There are several different types of roofs that are used on homes and businesses today, but two types of roofs continue to stand out among the competition: gable and hip roofs. As a professional roofing contractor, Quality Exteriors has knowledge and expertise with both roof styles. If you’re trying to decide between a hip and gable roof for your roofing project, our roofing professionals can help you determine which is best suitable for your home or office. We’ll go over the pros and cons of a hip roof vs. gable roof and explain the various types of both types of roofs.
What is a Gable Roof?
A gable roof, also called a pitched roof, is a common type of roof used for home and building designs.
Gable roofs are characterized by their triangular shape. For the typical gable roof design, you’ll see two vertical sides that slope downward and meet in the center of the house. With gabled roofs, the ends can either be open, forming an open gable roof, or they can be enclosed, creating a box gable roof.
Gable roofs typically work well for most home styles and can also be combined with another type of roof, depending on the layout and size of the home.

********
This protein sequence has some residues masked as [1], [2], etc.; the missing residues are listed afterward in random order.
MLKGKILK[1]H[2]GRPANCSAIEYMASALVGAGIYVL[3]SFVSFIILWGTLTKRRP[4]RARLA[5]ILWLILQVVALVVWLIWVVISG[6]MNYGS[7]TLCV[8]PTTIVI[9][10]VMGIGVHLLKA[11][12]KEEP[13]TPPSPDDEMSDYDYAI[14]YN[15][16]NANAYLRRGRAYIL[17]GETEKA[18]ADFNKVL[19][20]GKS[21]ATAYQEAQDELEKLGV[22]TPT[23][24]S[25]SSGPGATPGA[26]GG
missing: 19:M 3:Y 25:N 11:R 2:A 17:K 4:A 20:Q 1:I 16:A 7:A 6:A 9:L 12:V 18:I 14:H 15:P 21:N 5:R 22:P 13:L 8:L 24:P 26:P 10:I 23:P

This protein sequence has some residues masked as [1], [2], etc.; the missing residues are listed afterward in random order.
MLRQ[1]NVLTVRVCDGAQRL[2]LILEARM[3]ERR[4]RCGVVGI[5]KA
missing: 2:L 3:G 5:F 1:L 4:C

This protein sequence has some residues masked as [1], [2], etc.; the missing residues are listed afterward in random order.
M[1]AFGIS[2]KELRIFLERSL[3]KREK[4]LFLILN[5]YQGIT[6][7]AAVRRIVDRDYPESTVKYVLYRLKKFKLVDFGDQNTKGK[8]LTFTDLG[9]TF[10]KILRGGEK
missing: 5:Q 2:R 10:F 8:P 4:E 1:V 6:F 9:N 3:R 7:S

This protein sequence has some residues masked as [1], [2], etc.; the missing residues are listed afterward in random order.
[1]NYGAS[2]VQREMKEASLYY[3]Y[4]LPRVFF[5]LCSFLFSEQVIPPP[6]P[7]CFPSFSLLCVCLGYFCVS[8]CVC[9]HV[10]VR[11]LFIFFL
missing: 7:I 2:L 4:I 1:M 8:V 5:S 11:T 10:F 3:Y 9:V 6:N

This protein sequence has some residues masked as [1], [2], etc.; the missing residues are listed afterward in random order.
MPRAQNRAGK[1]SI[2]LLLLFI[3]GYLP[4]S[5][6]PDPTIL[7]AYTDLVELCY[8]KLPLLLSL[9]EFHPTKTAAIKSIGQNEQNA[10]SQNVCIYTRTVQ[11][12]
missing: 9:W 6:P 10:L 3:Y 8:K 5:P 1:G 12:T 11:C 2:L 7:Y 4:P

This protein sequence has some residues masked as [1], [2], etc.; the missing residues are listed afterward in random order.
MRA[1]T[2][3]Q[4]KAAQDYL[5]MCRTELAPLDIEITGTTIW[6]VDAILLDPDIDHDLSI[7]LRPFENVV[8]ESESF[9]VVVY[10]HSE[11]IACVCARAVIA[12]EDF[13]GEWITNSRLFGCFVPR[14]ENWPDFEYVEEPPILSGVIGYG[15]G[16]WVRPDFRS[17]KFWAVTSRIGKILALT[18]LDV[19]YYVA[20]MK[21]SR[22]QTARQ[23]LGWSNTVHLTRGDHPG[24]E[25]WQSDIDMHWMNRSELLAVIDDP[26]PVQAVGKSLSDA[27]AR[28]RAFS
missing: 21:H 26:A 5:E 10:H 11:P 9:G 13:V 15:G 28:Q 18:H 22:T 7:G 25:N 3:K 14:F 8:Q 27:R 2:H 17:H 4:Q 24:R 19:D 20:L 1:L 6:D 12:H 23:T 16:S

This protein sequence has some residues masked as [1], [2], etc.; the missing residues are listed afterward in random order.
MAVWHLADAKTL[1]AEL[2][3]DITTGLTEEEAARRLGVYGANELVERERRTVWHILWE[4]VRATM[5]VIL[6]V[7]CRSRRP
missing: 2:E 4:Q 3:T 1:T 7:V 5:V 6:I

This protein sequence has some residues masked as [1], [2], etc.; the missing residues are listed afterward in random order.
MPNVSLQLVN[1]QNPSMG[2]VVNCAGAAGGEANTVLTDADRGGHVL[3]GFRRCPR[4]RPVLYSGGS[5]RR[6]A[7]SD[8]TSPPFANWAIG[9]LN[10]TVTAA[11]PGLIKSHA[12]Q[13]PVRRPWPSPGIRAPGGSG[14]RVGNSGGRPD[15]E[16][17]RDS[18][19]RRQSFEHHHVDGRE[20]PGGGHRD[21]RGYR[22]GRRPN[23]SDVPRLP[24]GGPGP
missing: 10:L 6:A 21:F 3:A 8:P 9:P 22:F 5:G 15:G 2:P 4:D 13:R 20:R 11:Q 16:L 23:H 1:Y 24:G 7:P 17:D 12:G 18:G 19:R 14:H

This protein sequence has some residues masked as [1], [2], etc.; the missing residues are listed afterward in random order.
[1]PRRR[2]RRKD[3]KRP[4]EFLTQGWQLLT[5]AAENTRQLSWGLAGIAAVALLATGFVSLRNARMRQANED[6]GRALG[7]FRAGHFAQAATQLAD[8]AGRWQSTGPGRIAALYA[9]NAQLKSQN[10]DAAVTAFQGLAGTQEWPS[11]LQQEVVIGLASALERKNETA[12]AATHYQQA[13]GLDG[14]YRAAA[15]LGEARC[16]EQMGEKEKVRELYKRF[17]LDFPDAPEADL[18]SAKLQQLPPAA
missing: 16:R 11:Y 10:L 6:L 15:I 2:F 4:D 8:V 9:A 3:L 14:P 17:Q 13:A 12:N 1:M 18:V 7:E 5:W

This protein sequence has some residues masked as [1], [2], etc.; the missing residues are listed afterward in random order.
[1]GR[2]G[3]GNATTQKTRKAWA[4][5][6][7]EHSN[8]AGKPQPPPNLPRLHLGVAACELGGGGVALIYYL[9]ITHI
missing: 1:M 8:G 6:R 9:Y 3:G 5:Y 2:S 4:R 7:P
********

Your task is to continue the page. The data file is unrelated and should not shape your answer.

Gable roofs continue to be one of the most popular styles, and for good reason. A gabled roof requires minimal maintenance, can be installed using basic roofing materials, and easily sheds ice and water.
Although they seem simple, there’s more to gable roofs than you’d think. We’ll dive into what a gable roof consists of, the types of gable roofs, and gable roof advantages later in this post.
Types of Gable Roofs
While a gable roof is a basic design, homeowners are able to get more specific depending on how they would prefer their gable roof to look or function. Some of the most common types of gable roofs include:
Open Gable Roof
An open gable roof is a standard gable consisting of two vertical sides meeting at a point and leaving the ends open.
Box Gable Roof